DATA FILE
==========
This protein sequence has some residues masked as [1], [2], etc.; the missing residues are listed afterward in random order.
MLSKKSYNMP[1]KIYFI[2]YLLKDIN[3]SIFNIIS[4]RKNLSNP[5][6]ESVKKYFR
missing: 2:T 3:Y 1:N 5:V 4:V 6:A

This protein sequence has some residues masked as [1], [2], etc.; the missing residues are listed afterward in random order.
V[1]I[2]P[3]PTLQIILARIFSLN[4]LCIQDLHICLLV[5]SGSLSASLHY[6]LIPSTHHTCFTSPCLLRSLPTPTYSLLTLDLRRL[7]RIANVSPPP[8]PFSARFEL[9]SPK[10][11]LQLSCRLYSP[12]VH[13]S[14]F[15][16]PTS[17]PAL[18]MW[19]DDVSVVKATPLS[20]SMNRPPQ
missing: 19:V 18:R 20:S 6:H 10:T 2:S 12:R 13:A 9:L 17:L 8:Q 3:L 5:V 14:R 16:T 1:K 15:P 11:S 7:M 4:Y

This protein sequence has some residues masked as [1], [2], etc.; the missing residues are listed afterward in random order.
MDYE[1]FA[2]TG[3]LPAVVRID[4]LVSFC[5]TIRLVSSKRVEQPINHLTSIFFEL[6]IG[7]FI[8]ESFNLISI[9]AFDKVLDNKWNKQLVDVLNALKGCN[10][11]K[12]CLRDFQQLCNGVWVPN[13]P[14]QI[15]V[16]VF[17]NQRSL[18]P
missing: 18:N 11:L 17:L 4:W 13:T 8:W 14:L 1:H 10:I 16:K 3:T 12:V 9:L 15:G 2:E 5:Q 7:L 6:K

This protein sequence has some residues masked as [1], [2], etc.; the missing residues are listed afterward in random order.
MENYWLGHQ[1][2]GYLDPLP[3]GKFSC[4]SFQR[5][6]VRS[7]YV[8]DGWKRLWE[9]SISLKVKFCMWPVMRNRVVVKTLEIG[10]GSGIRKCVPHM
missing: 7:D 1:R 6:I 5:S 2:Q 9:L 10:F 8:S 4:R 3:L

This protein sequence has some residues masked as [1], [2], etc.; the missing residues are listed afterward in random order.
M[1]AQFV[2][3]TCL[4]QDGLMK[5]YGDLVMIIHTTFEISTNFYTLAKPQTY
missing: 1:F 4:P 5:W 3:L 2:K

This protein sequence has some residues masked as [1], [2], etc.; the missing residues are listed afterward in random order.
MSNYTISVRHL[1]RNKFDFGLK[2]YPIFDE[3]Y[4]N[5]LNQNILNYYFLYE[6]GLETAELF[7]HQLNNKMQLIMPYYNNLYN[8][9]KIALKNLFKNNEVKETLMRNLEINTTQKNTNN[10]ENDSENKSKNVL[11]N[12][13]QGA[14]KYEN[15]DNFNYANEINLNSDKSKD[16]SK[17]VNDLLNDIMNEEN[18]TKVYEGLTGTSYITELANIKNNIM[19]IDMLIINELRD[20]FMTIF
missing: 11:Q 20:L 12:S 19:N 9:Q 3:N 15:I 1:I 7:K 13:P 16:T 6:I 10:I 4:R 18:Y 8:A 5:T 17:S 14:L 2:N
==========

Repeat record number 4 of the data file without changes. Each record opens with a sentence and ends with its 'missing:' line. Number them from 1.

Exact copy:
This protein sequence has some residues masked as [1], [2], etc.; the missing residues are listed afterward in random order.
MENYWLGHQ[1][2]GYLDPLP[3]GKFSC[4]SFQR[5][6]VRS[7]YV[8]DGWKRLWE[9]SISLKVKFCMWPVMRNRVVVKTLEIG[10]GSGIRKCVPHM
missing: 7:D 1:R 6:I 5:S 2:Q 9:L 10:F 8:S 4:R 3:L